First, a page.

JAIPUR: The shockwaves from Jyotiraditya Scindia's revolt in Madhya Pradesh are being felt in Rajasthan as well. All eyes are now on Sachin Pilot, a close friend of Scindia, amid speculation that he could take the same route.
No wonder, Rajasthan Chief Minister Ashok Gehlot was strong in his denunciation of Scindia. He tweeted: ''Joining hands with BJP in a time of national crisis speaks volumes about a leaders self-indulgent political ambitions. Especially when the BJP ruining the economy, democratic institutions, social fabric and as well the Judiciary. Mr Jyotiraditya Scindia has betrayed the trust of the people as well as the ideology. Such people proves they can’t thrive without power. Sooner they leave the better.''
Gehlot's anger may stem from the problems he has been facing since he became CM in December 2018. He has been in a continuous tussle with state party president Sachin Pilot who was sidelined in the race for the Chief Minister's post following the Congress’s win in the assembly elections.
But Gehlot is seen as a veteran in political manoeuvering and the government in Rajasthan has better numbers than the MP government. With the six BSP MLAs joining the Congress a few months ago, the party has 106 MLAs of its own besides the support of 13 others in a house of 200 seats.
Gehlot though has been facing intra-party trouble. With Sachin Pilot hardly a lightweight, the Congress’s challenge after coming to power has been to stabilize itself. The open confrontation between the top leaders has drawn flak even from the opposition BJP, which claims that the contradictions within the Congress have permitted no real development in Rajasthan in the last one year.
Pilot's camp insists that it was his hard work as state party chief that enabled the Congress to return to power in Rajasthan but the Chief Ministerial crown was handed over to Gehlot. Ever since, Pilot has remained a constant challenge for Gehlot, often criticizing his own government in the past 15 months.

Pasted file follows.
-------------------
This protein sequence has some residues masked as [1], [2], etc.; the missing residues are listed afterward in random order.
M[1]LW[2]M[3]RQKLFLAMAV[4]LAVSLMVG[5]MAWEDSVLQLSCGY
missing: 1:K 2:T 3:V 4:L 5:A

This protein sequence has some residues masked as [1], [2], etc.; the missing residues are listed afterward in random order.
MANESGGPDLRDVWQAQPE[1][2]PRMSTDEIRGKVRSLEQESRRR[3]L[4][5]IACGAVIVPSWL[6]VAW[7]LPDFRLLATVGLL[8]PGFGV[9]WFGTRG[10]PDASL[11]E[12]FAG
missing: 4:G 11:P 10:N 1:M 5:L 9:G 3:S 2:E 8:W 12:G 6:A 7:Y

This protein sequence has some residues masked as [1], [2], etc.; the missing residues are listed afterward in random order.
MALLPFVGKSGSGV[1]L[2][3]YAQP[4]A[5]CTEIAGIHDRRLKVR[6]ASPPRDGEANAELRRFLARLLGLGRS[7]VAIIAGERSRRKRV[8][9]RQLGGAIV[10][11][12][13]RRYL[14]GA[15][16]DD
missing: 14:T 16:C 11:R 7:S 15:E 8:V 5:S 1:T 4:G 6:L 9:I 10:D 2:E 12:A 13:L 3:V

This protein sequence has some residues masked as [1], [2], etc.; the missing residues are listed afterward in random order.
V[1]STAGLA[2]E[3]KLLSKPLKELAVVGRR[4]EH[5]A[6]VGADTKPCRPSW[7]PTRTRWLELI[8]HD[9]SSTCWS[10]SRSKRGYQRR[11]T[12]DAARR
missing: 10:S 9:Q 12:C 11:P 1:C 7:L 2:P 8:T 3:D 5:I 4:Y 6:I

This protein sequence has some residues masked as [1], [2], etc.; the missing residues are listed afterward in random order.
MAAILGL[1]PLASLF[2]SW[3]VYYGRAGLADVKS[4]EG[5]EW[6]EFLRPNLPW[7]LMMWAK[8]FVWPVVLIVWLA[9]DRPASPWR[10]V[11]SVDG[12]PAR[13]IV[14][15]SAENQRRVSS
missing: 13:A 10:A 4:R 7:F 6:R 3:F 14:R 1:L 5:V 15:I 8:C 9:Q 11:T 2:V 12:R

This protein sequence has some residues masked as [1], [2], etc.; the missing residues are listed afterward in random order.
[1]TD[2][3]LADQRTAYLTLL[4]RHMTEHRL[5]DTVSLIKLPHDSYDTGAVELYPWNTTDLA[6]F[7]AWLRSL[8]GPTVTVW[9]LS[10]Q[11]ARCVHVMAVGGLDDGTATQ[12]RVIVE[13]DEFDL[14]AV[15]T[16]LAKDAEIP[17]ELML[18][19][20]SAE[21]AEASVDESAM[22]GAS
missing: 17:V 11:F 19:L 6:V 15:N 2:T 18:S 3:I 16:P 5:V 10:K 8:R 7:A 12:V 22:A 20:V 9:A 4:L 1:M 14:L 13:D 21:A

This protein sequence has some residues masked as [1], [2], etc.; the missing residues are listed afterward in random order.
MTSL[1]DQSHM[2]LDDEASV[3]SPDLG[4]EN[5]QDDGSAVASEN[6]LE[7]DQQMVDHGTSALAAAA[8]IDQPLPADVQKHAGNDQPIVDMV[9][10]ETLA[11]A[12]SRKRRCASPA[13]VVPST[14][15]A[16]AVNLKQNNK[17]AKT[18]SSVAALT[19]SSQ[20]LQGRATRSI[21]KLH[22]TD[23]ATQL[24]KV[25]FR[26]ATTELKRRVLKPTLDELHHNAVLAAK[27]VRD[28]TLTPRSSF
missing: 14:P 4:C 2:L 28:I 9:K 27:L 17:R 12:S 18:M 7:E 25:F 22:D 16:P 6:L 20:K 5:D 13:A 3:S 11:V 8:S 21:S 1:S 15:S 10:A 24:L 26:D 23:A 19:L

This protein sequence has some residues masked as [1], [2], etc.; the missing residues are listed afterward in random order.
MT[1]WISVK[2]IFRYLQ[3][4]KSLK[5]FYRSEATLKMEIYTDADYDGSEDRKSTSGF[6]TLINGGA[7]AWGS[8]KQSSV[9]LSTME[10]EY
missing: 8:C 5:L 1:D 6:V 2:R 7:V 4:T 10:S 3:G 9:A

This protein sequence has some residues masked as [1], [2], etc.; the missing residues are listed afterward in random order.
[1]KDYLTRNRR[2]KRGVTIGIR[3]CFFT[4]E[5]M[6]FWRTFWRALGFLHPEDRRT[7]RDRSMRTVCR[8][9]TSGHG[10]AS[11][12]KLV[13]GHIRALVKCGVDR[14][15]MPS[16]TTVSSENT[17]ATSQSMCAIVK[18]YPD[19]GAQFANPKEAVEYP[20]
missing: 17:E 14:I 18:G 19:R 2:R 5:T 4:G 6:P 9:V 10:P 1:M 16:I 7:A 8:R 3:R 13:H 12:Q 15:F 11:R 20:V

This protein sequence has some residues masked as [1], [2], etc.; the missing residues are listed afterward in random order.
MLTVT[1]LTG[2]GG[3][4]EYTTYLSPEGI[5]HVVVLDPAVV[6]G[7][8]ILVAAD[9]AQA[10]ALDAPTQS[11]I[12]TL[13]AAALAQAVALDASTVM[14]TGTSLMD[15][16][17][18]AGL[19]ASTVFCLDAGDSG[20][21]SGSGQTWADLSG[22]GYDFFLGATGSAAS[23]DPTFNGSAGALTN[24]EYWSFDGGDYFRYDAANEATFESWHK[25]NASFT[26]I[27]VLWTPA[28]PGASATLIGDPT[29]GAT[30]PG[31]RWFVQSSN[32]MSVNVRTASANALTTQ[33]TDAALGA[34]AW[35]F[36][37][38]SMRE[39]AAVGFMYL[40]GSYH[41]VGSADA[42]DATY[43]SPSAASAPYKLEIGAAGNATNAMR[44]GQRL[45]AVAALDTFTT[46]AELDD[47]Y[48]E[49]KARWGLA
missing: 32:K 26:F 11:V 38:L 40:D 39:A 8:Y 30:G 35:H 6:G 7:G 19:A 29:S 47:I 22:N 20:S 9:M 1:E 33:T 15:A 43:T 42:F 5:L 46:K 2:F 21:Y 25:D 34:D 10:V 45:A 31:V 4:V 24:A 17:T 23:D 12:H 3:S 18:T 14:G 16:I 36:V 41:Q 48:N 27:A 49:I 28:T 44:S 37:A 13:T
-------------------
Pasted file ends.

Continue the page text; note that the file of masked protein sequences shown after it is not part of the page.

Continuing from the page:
The Gehlot-Pilot tensions have been well-known ever since the two fought bitterly for the CM post after the assembly elections in Rajasthan. Pilot had embarrassed Gehlot by admitting that the law and order situation has deteriorated in the state and that the state government needs to do more to improve the situation. Pilot's remarks were obviously aimed at Gehlot who holds the home portfolio.
In the Pehlu Khan lynching case too, Pilot had targeted the Gehlot government. After the court acquitted all the accused and Gehlot set up an SIT in the Pehlu case, Pilot had remarked that such steps should have been taken much earlier and the government should have been more pro-active in securing justice for Pehlu and his family.
The Rajasthan government’s decision to choose heads of urban local bodies through indirect elections sharply escalated the rift within the party when Pilot questioned his own government's decision and claimed that he was not consulted over it.
Just two months ago, Pilot slammed the Rajasthan government's handling of the deaths of over 100 newborns at the Kota hospital. He repeatedly said that accountability should be fixed in the matter and claimed it was pointless to blame the former BJP government in the state.
However, Gehlot loyalists argue that the situation in Rajasthan is very different from that in MP. Factoring in the possibility of a rebellion by the Pilot camp, Gehlot has adequately strengthened the Congress numbers in the assembly by inducting the BSP MLAs. But after the Scindia revolt, there is an air of uncertainty in Rajasthan as the BJP is also keen to dislodge the Gehlot regime.
"There will be an effort to upset the Rajasthan government too but Ashok Gehlot is too seasoned to let the BJP succeed in its designs,'' asserted a close aide of Gehlot. He further added, "Yes, some Congress dissidents might try to take advantage of the developments in MP. But Gehlot is likely to repulse this challenge. If Gehlot was chosen despite Pilot's open opposition, it was because he is a very astute politician and also has the support of a very large chunk of MLAs. While Pilot may try to create some pressure on Gehlot and the party, there are serious questions about how many MLAs will actually support him if it comes to the crunch.''
Many in the Pilot camp, however, argue that it would be a blunder to underestimate his strength and claim that he has at least 2-3 dozen MLAs totally loyal to him. They say that if Pilot continues to be insulted by Gehlot loyalists, then he too may be pushed towards the BJP. Whatever be the case, most political observers say Rajasthan is set for interesting times ahead.